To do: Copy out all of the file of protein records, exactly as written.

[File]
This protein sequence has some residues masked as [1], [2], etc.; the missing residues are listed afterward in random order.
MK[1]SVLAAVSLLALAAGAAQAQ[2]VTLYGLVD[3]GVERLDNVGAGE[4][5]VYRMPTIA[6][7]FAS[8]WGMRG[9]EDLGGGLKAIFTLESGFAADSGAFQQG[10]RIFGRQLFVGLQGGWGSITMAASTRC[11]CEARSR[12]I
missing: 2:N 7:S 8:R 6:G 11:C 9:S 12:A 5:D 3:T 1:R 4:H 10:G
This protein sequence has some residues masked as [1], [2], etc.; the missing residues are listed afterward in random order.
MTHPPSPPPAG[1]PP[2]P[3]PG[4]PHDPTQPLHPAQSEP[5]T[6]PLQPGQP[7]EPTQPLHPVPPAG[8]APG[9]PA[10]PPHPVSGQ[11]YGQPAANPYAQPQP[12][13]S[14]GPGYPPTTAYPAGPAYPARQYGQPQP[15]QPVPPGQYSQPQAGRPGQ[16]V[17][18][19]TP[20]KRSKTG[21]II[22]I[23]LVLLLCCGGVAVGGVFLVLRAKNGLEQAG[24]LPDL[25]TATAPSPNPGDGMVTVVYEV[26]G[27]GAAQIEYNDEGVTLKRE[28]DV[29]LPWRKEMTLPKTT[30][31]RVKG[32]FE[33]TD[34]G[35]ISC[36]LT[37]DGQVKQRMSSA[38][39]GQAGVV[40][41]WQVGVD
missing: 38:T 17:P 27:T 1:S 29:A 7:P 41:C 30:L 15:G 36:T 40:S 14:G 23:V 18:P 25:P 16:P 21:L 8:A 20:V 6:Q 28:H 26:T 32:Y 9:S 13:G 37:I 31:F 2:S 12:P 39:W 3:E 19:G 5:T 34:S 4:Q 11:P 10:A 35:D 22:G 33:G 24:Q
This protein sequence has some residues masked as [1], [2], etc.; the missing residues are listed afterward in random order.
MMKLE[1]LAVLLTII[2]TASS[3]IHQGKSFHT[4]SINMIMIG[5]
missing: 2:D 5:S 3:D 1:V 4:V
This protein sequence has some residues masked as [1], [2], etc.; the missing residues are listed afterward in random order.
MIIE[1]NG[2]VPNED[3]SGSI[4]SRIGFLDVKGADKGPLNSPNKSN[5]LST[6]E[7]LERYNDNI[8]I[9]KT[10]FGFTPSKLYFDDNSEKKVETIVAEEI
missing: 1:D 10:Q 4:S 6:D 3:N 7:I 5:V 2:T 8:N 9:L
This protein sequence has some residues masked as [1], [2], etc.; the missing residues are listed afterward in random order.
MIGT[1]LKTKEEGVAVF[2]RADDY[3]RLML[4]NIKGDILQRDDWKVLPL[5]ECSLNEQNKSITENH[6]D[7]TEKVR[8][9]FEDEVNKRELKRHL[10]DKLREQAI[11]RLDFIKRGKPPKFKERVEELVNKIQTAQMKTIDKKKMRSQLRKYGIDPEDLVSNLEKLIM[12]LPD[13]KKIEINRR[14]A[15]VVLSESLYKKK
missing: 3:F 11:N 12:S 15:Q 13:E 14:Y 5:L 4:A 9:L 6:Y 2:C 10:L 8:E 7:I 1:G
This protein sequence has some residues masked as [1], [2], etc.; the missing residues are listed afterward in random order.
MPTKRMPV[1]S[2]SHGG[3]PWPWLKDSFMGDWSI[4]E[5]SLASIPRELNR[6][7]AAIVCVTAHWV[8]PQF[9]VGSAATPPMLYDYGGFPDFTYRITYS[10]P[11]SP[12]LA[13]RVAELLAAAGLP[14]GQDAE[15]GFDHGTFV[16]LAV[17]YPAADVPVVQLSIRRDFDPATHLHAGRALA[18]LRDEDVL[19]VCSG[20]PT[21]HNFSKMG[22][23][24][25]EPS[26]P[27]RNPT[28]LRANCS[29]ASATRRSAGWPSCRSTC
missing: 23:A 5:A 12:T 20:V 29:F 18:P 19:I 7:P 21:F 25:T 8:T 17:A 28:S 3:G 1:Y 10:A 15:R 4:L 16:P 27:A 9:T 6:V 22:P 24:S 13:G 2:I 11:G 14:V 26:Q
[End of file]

This protein sequence has some residues masked as [1], [2], etc.; the missing residues are listed afterward in random order.
MK[1]SVLAAVSLLALAAGAAQAQ[2]VTLYGLVD[3]GVERLDNVGAGE[4][5]VYRMPTIA[6][7]FAS[8]WGMRG[9]EDLGGGLKAIFTLESGFAADSGAFQQG[10]RIFGRQLFVGLQGGWGSITMAASTRC[11]CEARSR[12]I
missing: 2:N 7:S 8:R 6:G 11:C 9:S 12:A 5:D 3:T 1:R 4:H 10:G
This protein sequence has some residues masked as [1], [2], etc.; the missing residues are listed afterward in random order.
MTHPPSPPPAG[1]PP[2]P[3]PG[4]PHDPTQPLHPAQSEP[5]T[6]PLQPGQP[7]EPTQPLHPVPPAG[8]APG[9]PA[10]PPHPVSGQ[11]YGQPAANPYAQPQP[12][13]S[14]GPGYPPTTAYPAGPAYPARQYGQPQP[15]QPVPPGQYSQPQAGRPGQ[16]V[17][18][19]TP[20]KRSKTG[21]II[22]I[23]LVLLLCCGGVAVGGVFLVLRAKNGLEQAG[24]LPDL[25]TATAPSPNPGDGMVTVVYEV[26]G[27]GAAQIEYNDEGVTLKRE[28]DV[29]LPWRKEMTLPKTT[30][31]RVKG[32]FE[33]TD[34]G[35]ISC[36]LT[37]DGQVKQRMSSA[38][39]GQAGVV[40][41]WQVGVD
missing: 38:T 17:P 27:T 1:S 29:A 7:P 41:C 30:L 15:G 36:T 40:S 14:G 23:V 18:P 25:P 16:P 21:L 8:A 20:V 6:Q 28:H 26:T 32:Y 9:S 13:G 37:I 31:F 2:S 12:P 39:W 3:E 19:G 5:T 34:S 4:Q 11:P 10:A 35:D 22:G 33:G 24:Q
This protein sequence has some residues masked as [1], [2], etc.; the missing residues are listed afterward in random order.
MMKLE[1]LAVLLTII[2]TASS[3]IHQGKSFHT[4]SINMIMIG[5]
missing: 2:D 5:S 3:D 1:V 4:V
This protein sequence has some residues masked as [1], [2], etc.; the missing residues are listed afterward in random order.
MIIE[1]NG[2]VPNED[3]SGSI[4]SRIGFLDVKGADKGPLNSPNKSN[5]LST[6]E[7]LERYNDNI[8]I[9]KT[10]FGFTPSKLYFDDNSEKKVETIVAEEI
missing: 1:D 10:Q 4:S 6:D 3:N 7:I 5:V 2:T 8:N 9:L
This protein sequence has some residues masked as [1], [2], etc.; the missing residues are listed afterward in random order.
MIGT[1]LKTKEEGVAVF[2]RADDY[3]RLML[4]NIKGDILQRDDWKVLPL[5]ECSLNEQNKSITENH[6]D[7]TEKVR[8][9]FEDEVNKRELKRHL[10]DKLREQAI[11]RLDFIKRGKPPKFKERVEELVNKIQTAQMKTIDKKKMRSQLRKYGIDPEDLVSNLEKLIM[12]LPD[13]KKIEINRR[14]A[15]VVLSESLYKKK
missing: 3:F 11:N 12:S 15:Q 13:E 14:Y 5:L 4:A 9:L 6:Y 2:C 10:L 8:E 7:I 1:G
This protein sequence has some residues masked as [1], [2], etc.; the missing residues are listed afterward in random order.
MPTKRMPV[1]S[2]SHGG[3]PWPWLKDSFMGDWSI[4]E[5]SLASIPRELNR[6][7]AAIVCVTAHWV[8]PQF[9]VGSAATPPMLYDYGGFPDFTYRITYS[10]P[11]SP[12]LA[13]RVAELLAAAGLP[14]GQDAE[15]GFDHGTFV[16]LAV[17]YPAADVPVVQLSIRRDFDPATHLHAGRALA[18]LRDEDVL[19]VCSG[20]PT[21]HNFSKMG[22][23][24][25]EPS[26]P[27]RNPT[28]LRANCS[29]ASATRRSAGWPSCRSTC
missing: 23:A 5:A 12:T 20:V 29:F 18:P 19:I 7:P 21:F 25:T 8:T 17:A 28:S 3:G 1:Y 10:A 15:R 4:L 16:P 27:A 9:T 6:V 22:P 24:S 13:G 2:I 11:G 14:V 26:Q